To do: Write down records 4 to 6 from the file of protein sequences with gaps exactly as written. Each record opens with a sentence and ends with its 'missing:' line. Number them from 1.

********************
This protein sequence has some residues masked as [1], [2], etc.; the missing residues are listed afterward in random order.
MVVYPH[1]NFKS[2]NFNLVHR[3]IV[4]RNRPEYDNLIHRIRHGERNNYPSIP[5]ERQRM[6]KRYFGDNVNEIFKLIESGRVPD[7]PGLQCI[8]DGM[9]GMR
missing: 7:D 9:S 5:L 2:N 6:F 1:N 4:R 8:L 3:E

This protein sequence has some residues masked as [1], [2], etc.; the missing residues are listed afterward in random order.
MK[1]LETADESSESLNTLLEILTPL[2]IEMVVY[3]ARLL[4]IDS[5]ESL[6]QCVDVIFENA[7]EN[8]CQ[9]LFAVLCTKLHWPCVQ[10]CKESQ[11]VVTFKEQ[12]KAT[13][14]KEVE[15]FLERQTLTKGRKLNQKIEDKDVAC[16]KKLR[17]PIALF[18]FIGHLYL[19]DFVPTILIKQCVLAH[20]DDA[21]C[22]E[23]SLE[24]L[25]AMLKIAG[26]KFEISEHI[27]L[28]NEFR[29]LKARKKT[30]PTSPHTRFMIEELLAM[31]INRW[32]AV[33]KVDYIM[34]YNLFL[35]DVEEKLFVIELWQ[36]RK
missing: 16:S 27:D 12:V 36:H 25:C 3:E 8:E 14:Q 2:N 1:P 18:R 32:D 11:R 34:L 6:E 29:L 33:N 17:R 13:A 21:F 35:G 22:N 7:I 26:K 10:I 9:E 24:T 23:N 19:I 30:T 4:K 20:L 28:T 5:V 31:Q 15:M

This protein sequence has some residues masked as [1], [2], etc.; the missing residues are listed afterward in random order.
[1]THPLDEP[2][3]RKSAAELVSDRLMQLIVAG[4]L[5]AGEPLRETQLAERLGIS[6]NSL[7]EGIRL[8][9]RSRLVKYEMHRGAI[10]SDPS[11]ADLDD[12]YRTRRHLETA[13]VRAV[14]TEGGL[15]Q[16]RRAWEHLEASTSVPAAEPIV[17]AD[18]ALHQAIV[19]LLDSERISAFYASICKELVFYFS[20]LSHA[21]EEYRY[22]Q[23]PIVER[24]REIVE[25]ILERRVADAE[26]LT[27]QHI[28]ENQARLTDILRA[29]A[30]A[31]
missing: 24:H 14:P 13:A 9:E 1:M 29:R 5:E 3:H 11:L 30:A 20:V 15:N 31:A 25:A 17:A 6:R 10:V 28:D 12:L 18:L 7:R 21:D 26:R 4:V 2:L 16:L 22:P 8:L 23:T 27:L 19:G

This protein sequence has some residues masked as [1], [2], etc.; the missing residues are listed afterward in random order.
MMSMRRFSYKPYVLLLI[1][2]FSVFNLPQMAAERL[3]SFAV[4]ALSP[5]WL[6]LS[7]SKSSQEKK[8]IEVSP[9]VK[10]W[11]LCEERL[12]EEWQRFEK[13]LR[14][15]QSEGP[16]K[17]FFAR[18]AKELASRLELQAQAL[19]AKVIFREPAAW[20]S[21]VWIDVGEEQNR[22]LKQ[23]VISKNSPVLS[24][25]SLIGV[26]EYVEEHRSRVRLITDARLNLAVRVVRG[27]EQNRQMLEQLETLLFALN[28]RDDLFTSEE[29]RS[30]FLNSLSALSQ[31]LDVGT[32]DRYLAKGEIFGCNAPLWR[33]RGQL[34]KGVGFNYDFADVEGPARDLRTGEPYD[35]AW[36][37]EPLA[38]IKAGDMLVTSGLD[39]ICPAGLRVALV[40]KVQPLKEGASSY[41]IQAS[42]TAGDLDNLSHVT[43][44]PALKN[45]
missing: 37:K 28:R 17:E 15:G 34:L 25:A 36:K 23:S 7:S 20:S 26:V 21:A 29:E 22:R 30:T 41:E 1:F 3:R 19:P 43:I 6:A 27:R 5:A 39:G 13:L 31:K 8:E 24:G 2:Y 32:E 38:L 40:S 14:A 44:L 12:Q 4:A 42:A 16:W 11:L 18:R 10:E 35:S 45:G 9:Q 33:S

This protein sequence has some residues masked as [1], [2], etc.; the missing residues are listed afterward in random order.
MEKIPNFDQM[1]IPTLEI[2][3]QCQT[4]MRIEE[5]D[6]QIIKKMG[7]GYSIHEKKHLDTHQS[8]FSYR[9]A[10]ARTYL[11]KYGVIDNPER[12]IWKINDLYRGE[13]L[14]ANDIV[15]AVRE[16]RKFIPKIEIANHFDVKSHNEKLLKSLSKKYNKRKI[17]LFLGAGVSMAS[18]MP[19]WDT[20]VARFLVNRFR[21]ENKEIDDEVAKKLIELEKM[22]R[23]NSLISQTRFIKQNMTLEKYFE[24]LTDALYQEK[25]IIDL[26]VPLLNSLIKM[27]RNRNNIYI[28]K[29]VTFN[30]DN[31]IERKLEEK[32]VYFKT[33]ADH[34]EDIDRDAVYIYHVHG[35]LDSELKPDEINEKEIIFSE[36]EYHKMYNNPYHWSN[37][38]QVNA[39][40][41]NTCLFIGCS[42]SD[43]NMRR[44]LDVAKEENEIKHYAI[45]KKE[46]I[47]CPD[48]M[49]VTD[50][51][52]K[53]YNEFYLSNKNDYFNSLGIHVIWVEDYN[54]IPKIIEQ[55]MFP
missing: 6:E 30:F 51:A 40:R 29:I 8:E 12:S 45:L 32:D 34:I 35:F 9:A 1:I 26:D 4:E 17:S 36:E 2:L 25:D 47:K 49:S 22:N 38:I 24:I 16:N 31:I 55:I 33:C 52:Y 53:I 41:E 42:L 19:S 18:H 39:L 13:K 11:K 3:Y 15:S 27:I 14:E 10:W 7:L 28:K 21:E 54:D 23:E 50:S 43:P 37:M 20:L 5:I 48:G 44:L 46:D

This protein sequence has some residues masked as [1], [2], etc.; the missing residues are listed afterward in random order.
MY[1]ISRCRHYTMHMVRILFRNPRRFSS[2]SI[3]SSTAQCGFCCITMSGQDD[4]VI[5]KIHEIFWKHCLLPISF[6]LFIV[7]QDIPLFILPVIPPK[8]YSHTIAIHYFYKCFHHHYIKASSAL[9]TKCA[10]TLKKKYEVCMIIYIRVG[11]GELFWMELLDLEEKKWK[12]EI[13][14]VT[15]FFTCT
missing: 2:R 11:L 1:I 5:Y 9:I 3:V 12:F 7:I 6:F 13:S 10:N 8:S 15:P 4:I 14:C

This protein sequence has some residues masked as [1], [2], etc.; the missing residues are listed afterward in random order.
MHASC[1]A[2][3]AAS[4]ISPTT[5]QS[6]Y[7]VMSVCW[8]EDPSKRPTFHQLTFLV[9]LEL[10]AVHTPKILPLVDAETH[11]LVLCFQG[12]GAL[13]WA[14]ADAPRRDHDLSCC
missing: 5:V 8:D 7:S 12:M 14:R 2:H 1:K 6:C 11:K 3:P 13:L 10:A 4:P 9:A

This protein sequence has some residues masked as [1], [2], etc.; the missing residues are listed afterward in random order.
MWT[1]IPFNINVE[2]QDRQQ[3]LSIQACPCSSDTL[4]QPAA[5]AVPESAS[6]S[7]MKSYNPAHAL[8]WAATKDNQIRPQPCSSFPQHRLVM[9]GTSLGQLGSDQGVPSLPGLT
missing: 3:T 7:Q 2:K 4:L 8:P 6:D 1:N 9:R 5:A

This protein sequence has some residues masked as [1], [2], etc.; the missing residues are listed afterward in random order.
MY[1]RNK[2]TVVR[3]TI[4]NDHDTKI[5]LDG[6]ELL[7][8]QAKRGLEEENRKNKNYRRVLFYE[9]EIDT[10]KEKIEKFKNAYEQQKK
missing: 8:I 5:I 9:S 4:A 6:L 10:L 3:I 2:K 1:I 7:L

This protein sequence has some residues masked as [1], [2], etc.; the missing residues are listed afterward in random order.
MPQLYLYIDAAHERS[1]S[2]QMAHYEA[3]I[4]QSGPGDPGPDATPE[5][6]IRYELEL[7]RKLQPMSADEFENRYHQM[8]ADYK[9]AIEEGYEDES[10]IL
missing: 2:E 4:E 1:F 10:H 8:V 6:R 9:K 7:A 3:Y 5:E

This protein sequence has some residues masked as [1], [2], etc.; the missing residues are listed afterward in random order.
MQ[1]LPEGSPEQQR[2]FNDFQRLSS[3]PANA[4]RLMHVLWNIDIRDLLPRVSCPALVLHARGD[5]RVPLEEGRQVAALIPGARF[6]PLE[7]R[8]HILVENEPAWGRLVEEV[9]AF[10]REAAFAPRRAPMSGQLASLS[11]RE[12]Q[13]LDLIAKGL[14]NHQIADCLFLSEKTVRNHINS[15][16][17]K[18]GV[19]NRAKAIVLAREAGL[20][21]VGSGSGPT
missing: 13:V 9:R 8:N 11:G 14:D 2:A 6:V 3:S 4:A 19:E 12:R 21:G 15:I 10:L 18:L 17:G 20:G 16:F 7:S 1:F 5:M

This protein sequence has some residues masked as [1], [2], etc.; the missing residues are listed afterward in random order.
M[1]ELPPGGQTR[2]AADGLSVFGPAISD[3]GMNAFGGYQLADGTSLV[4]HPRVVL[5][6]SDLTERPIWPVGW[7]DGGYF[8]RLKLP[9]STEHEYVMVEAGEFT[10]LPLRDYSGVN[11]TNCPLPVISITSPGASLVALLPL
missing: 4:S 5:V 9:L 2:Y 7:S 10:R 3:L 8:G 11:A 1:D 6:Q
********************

This protein sequence has some residues masked as [1], [2], etc.; the missing residues are listed afterward in random order.
MMSMRRFSYKPYVLLLI[1][2]FSVFNLPQMAAERL[3]SFAV[4]ALSP[5]WL[6]LS[7]SKSSQEKK[8]IEVSP[9]VK[10]W[11]LCEERL[12]EEWQRFEK[13]LR[14][15]QSEGP[16]K[17]FFAR[18]AKELASRLELQAQAL[19]AKVIFREPAAW[20]S[21]VWIDVGEEQNR[22]LKQ[23]VISKNSPVLS[24][25]SLIGV[26]EYVEEHRSRVRLITDARLNLAVRVVRG[27]EQNRQMLEQLETLLFALN[28]RDDLFTSEE[29]RS[30]FLNSLSALSQ[31]LDVGT[32]DRYLAKGEIFGCNAPLWR[33]RGQL[34]KGVGFNYDFADVEGPARDLRTGEPYD[35]AW[36][37]EPLA[38]IKAGDMLVTSGLD[39]ICPAGLRVALV[40]KVQPLKEGASSY[41]IQAS[42]TAGDLDNLSHVT[43][44]PALKN[45]
missing: 37:K 28:R 17:E 15:G 34:L 25:A 36:K 23:S 7:S 20:S 26:V 21:A 29:E 22:R 30:T 41:E 1:F 3:R 19:P 43:I 6:A 27:R 5:A 39:G 13:L 31:K 8:E 24:G 2:Y 32:E 38:L 40:S 14:A 44:L 12:Q 4:A 42:A 16:W 11:L 18:R 10:E 35:S 45:G 9:Q 33:S

This protein sequence has some residues masked as [1], [2], etc.; the missing residues are listed afterward in random order.
MEKIPNFDQM[1]IPTLEI[2][3]QCQT[4]MRIEE[5]D[6]QIIKKMG[7]GYSIHEKKHLDTHQS[8]FSYR[9]A[10]ARTYL[11]KYGVIDNPER[12]IWKINDLYRGE[13]L[14]ANDIV[15]AVRE[16]RKFIPKIEIANHFDVKSHNEKLLKSLSKKYNKRKI[17]LFLGAGVSMAS[18]MP[19]WDT[20]VARFLVNRFR[21]ENKEIDDEVAKKLIELEKM[22]R[23]NSLISQTRFIKQNMTLEKYFE[24]LTDALYQEK[25]IIDL[26]VPLLNSLIKM[27]RNRNNIYI[28]K[29]VTFN[30]DN[31]IERKLEEK[32]VYFKT[33]ADH[34]EDIDRDAVYIYHVHG[35]LDSELKPDEINEKEIIFSE[36]EYHKMYNNPYHWSN[37][38]QVNA[39][40][41]NTCLFIGCS[42]SD[43]NMRR[44]LDVAKEENEIKHYAI[45]KKE[46]I[47]CPD[48]M[49]VTD[50][51][52]K[53]YNEFYLSNKNDYFNSLGIHVIWVEDYN[54]IPKIIEQ[55]MFP
missing: 6:E 30:F 51:A 40:R 29:I 8:E 12:S 45:L 32:D 34:I 35:F 9:A 1:I 26:D 4:E 17:S 36:E 2:L 25:D 47:K 49:S 22:N 38:I 24:I 16:N 31:I 55:I 33:C 52:Y 53:I 41:E 42:L 19:S 18:H 39:L 13:K 11:K 3:Y 15:S 27:I 14:E 10:W 7:L 28:K 21:E 54:D 23:E 50:S 43:P 37:M 20:L 5:I 48:G 44:L 46:D

This protein sequence has some residues masked as [1], [2], etc.; the missing residues are listed afterward in random order.
MY[1]ISRCRHYTMHMVRILFRNPRRFSS[2]SI[3]SSTAQCGFCCITMSGQDD[4]VI[5]KIHEIFWKHCLLPISF[6]LFIV[7]QDIPLFILPVIPPK[8]YSHTIAIHYFYKCFHHHYIKASSAL[9]TKCA[10]TLKKKYEVCMIIYIRVG[11]GELFWMELLDLEEKKWK[12]EI[13][14]VT[15]FFTCT
missing: 2:R 11:L 1:I 5:Y 9:I 3:V 12:F 7:I 6:F 13:S 10:N 8:S 15:P 4:I 14:C